Native Focus: Brown’s Peony, Paeonia brownii, Native to eastern Washington; south through the northern two thirds of California; east to Utah, western Wyoming, and Idaho. Native Habitat: Chaparral, sagebrush and pine forests. It is generally described as a perennial forb/herb and is a rather fleshy, bluish-green, leafy plant with its most active growth period in the spring. Brown’s peony usually has several clustered stems, divided leaves, and greenish and reddish-brown globose flowers, 1 hanging at end of each stalk.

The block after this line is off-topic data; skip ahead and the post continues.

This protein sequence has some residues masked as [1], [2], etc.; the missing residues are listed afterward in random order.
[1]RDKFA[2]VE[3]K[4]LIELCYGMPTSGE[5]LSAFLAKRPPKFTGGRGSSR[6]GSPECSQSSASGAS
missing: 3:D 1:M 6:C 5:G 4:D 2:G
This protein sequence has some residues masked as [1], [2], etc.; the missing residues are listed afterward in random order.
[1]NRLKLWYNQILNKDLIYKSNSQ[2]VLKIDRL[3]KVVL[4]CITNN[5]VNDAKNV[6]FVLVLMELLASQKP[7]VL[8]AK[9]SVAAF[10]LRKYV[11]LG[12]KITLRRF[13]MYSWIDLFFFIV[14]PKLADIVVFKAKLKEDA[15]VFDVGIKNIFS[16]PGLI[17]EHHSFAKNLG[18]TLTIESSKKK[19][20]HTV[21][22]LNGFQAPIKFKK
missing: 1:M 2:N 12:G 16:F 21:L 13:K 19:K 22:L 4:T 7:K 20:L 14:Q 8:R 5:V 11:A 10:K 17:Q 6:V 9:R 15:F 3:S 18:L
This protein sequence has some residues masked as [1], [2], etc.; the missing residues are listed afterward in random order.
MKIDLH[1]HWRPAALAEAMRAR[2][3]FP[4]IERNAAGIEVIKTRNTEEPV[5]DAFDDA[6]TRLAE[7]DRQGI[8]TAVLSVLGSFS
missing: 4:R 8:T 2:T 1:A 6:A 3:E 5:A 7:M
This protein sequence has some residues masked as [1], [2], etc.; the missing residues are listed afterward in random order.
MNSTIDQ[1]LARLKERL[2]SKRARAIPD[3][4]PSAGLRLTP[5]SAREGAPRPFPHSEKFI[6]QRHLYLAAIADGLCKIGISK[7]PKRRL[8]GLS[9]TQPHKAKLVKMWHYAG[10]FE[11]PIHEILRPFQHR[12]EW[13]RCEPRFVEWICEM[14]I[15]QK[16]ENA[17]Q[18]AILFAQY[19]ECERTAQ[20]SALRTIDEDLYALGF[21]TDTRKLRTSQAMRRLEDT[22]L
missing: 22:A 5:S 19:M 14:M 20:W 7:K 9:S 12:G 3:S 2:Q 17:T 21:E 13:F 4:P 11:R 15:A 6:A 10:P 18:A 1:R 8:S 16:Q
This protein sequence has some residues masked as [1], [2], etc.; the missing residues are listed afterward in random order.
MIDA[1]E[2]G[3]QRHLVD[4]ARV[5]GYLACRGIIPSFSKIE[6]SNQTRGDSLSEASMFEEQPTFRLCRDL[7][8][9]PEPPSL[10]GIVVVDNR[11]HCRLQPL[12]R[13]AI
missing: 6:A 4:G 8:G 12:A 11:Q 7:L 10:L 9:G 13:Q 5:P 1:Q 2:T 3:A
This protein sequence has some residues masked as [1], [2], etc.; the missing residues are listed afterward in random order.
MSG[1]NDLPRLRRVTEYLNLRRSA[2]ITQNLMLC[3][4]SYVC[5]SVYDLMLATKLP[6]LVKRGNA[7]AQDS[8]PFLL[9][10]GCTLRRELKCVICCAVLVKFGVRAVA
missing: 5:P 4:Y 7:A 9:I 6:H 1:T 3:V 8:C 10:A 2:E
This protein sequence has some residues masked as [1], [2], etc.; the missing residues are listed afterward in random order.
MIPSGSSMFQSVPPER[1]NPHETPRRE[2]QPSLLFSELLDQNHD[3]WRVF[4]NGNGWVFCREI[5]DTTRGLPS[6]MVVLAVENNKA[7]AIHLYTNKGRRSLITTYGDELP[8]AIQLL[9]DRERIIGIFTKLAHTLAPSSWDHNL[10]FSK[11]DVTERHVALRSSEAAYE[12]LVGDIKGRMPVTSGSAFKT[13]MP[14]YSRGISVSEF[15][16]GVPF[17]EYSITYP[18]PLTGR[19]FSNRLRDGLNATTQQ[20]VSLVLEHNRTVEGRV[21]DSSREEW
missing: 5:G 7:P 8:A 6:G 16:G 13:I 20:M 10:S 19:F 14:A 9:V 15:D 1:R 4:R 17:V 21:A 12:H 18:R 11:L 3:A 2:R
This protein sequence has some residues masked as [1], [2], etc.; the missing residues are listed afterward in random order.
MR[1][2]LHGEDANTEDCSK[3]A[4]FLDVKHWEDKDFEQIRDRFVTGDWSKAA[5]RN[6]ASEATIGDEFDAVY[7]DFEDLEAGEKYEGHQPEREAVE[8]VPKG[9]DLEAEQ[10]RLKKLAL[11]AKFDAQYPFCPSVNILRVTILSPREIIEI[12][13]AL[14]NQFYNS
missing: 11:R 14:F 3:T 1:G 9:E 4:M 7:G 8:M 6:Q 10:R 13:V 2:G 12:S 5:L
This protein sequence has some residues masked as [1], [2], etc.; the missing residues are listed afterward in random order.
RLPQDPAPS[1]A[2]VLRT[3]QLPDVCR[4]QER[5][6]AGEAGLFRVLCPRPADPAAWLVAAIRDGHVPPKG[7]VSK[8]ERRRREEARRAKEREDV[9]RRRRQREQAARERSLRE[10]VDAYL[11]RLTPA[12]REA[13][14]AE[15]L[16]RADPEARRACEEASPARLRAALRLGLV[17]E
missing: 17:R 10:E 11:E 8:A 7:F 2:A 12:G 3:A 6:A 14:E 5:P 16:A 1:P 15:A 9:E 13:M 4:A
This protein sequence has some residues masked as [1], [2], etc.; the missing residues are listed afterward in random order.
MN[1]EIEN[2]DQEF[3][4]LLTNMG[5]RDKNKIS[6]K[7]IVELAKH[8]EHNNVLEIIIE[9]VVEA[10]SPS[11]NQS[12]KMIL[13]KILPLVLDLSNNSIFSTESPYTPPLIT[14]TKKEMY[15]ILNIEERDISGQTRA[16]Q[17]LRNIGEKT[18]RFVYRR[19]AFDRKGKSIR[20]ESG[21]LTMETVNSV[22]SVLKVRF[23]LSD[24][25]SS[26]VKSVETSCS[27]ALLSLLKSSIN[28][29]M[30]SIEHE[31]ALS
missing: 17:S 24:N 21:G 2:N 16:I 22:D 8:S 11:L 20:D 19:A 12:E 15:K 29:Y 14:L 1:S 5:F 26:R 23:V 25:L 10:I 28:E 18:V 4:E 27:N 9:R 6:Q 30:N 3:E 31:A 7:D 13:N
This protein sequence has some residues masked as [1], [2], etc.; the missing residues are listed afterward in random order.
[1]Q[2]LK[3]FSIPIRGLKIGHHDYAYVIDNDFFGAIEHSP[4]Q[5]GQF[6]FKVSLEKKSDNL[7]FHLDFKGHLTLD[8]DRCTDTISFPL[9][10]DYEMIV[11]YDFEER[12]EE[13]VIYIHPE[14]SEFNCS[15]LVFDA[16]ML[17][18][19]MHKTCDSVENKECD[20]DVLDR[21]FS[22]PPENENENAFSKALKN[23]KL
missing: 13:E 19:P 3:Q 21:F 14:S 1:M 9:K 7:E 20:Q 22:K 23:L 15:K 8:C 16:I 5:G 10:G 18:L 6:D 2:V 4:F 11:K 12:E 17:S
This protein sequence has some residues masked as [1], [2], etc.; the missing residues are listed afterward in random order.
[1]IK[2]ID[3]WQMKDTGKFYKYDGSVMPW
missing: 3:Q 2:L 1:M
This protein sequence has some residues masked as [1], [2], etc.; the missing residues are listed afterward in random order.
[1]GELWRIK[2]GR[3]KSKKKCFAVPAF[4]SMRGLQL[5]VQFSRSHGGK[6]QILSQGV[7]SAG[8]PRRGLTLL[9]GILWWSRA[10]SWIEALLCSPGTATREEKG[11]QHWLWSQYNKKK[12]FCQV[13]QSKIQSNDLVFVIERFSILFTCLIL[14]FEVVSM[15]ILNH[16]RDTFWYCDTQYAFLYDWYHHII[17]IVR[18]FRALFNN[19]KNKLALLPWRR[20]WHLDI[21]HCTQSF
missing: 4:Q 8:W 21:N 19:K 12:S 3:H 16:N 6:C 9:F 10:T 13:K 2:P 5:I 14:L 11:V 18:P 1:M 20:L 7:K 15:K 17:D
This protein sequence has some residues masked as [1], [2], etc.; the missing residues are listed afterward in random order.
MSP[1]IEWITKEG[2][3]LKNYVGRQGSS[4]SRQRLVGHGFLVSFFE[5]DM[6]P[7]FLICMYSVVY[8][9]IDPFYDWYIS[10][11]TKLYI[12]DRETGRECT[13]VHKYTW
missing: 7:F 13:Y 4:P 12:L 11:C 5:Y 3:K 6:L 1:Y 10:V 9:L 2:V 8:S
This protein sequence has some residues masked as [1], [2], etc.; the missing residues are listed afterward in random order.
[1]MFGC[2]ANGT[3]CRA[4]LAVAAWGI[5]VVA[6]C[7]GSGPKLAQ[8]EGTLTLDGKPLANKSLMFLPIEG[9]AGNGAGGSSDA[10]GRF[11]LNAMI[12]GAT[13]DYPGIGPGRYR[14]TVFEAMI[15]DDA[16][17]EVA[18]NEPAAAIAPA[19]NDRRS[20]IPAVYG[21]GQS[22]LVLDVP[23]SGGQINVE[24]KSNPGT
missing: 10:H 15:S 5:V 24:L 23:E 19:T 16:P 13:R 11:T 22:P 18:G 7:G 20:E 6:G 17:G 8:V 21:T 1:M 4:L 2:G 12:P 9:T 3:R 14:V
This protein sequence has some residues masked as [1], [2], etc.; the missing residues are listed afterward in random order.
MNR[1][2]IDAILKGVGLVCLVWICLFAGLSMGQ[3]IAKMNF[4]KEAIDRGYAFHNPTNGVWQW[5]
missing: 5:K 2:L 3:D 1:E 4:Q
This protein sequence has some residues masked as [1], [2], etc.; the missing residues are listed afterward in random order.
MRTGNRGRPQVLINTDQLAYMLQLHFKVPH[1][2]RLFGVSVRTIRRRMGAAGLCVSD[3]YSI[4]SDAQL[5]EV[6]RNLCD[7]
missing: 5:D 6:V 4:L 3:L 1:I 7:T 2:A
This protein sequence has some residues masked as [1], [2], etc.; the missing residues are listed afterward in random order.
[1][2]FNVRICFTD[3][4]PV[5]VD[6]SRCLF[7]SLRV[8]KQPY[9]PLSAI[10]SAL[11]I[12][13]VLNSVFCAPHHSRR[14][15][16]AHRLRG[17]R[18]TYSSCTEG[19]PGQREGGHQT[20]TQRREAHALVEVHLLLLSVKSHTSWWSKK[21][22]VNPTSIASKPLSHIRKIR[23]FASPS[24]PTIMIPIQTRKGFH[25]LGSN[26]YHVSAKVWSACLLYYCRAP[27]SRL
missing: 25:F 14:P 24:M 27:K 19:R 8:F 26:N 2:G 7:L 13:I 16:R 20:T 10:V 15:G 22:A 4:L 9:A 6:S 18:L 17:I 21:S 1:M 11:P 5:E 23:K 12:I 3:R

Although it can be propagated by cuttings and seed, it has a slow ability to spread through seed production and the seedlings have low vigor. Cold stratification is not required for seed germination and the plant cannot survive exposure to temperatures below -23°F. Brown’s Peony has medium tolerance to drought and restricted water conditions. The Brown’s Peony is not commonly available from nurseries, garden stores and other plant dealers and distributors. Currently, CSR, Inc is in the process of testing physical and cultural variables to promote optimal germination conditions for the species.
The genus name comes from Paeon, the physician of Greek gods. Northwestern Indians made tea from the roots to treat lung ailments.